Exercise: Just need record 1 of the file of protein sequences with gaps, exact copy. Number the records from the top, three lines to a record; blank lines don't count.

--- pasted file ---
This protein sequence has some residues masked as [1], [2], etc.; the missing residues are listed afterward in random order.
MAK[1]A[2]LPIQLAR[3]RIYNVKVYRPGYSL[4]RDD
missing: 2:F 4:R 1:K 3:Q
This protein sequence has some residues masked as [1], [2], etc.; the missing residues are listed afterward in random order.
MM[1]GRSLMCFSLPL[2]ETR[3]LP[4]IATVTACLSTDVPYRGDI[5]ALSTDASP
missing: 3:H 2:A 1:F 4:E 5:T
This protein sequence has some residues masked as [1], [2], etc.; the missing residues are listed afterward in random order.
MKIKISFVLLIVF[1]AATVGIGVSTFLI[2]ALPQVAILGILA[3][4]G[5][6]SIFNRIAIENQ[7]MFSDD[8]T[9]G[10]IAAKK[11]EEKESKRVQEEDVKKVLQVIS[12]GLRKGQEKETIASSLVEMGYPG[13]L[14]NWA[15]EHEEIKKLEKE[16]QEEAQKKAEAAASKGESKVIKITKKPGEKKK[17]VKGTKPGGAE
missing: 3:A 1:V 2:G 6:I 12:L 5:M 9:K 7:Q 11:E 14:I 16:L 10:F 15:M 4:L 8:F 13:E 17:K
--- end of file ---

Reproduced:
This protein sequence has some residues masked as [1], [2], etc.; the missing residues are listed afterward in random order.
MAK[1]A[2]LPIQLAR[3]RIYNVKVYRPGYSL[4]RDD
missing: 2:F 4:R 1:K 3:Q